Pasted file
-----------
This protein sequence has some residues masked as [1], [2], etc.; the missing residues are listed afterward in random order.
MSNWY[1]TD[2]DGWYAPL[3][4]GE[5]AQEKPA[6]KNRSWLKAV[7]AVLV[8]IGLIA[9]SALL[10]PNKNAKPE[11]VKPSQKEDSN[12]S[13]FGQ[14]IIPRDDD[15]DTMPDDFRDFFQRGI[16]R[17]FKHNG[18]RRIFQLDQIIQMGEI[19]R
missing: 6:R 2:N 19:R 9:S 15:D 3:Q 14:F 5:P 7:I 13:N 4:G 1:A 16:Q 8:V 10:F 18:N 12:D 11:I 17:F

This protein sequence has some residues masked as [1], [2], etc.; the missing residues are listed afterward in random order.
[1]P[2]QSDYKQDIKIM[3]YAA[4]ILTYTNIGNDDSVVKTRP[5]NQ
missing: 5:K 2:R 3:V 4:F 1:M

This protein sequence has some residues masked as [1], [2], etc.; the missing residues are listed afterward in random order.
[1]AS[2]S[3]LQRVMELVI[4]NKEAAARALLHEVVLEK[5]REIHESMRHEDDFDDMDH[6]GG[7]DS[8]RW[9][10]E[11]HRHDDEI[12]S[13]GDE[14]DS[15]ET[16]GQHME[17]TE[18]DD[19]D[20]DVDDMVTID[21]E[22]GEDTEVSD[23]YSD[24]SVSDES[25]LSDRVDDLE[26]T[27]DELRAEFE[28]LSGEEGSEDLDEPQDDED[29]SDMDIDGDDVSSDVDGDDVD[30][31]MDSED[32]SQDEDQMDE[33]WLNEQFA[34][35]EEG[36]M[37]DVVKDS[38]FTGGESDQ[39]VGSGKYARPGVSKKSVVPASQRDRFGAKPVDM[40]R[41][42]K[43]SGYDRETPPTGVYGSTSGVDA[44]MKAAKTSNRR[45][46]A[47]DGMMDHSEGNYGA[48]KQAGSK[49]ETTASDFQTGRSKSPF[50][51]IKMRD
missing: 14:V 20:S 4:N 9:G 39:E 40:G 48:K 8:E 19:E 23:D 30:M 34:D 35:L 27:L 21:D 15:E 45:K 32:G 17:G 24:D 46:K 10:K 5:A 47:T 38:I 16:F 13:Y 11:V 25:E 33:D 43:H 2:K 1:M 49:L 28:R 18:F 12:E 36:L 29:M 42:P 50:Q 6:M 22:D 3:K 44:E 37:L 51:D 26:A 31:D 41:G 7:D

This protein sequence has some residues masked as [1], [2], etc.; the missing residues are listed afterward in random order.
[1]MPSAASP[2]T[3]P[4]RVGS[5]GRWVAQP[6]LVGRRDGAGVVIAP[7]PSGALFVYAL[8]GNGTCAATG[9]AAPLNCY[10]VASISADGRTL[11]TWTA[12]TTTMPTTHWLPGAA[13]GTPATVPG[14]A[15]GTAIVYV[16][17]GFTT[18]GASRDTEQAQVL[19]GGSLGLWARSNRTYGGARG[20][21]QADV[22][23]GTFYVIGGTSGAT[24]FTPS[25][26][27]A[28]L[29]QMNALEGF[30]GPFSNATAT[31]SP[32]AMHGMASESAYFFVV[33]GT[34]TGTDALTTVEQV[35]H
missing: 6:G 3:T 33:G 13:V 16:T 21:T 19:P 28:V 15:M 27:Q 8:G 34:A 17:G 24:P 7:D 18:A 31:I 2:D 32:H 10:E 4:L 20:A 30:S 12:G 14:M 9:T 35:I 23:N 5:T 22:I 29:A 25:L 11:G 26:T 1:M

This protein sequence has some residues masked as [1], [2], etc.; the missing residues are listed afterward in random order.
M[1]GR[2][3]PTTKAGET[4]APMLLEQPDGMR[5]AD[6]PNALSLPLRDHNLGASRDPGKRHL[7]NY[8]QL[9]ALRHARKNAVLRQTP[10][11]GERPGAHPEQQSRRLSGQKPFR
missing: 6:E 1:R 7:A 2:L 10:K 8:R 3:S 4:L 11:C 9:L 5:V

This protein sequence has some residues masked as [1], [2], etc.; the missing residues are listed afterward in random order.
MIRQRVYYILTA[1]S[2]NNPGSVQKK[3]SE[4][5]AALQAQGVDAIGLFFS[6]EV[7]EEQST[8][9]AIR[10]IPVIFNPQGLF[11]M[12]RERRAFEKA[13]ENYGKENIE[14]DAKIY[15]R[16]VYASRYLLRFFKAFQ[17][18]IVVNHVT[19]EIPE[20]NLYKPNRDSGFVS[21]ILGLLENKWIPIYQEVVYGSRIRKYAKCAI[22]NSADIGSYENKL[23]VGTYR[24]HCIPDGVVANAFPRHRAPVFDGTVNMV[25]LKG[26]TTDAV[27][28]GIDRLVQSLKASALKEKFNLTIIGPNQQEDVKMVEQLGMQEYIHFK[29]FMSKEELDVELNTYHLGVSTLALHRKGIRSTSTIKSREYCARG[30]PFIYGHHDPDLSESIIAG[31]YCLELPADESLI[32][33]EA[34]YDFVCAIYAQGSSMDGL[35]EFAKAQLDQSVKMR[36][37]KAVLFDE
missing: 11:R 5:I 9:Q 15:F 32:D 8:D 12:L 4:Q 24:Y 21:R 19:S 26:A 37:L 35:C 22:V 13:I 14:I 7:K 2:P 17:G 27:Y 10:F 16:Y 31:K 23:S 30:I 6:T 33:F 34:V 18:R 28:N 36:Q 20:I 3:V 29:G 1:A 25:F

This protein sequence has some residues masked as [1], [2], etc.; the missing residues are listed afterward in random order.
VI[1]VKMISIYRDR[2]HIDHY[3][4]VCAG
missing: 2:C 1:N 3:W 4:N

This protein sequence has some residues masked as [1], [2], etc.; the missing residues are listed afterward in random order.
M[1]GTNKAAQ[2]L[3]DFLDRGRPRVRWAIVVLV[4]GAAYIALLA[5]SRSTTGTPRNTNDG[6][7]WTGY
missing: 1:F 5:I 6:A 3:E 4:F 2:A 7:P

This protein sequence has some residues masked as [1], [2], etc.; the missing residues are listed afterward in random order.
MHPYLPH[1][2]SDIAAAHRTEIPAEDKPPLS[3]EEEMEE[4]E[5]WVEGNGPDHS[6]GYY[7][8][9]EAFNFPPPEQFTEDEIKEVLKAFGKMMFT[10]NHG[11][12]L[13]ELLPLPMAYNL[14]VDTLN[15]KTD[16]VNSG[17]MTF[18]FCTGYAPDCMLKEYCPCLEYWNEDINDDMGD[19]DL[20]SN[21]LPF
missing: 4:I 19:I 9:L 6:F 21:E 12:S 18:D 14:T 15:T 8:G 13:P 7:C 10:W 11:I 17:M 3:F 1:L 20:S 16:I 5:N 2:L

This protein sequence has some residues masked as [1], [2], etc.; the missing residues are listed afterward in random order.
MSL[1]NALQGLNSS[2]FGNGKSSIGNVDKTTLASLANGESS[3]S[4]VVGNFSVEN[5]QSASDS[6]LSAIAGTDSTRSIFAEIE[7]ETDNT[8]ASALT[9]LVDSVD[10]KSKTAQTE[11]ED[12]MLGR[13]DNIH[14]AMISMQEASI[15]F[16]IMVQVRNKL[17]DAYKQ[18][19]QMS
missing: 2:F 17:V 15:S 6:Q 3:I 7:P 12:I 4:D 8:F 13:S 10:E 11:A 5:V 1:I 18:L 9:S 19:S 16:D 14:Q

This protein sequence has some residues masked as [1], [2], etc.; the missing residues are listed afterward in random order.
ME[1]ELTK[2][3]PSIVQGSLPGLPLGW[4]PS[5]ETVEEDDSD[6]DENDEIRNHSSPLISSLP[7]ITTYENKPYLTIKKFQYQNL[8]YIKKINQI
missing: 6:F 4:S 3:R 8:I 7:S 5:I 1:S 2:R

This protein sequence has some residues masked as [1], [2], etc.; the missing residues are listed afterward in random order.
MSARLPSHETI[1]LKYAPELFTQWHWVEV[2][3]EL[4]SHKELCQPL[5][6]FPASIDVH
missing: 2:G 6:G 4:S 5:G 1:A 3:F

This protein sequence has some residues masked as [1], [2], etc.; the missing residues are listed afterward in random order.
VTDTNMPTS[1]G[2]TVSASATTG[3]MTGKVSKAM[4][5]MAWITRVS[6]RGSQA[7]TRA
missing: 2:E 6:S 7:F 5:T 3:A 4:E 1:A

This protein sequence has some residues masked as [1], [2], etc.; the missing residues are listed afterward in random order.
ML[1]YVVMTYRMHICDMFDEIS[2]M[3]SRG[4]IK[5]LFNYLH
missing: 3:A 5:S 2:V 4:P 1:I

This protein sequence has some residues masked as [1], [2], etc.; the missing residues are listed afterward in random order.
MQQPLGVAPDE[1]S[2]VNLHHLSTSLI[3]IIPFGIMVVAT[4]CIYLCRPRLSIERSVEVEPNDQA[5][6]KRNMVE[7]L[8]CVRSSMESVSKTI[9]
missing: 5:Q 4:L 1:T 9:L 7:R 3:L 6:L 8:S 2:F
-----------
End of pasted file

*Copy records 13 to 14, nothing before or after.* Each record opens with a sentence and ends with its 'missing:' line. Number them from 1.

This protein sequence has some residues masked as [1], [2], etc.; the missing residues are listed afterward in random order.
VTDTNMPTS[1]G[2]TVSASATTG[3]MTGKVSKAM[4][5]MAWITRVS[6]RGSQA[7]TRA
missing: 2:E 6:S 7:F 5:T 3:A 4:E 1:A

This protein sequence has some residues masked as [1], [2], etc.; the missing residues are listed afterward in random order.
ML[1]YVVMTYRMHICDMFDEIS[2]M[3]SRG[4]IK[5]LFNYLH
missing: 3:A 5:S 2:V 4:P 1:I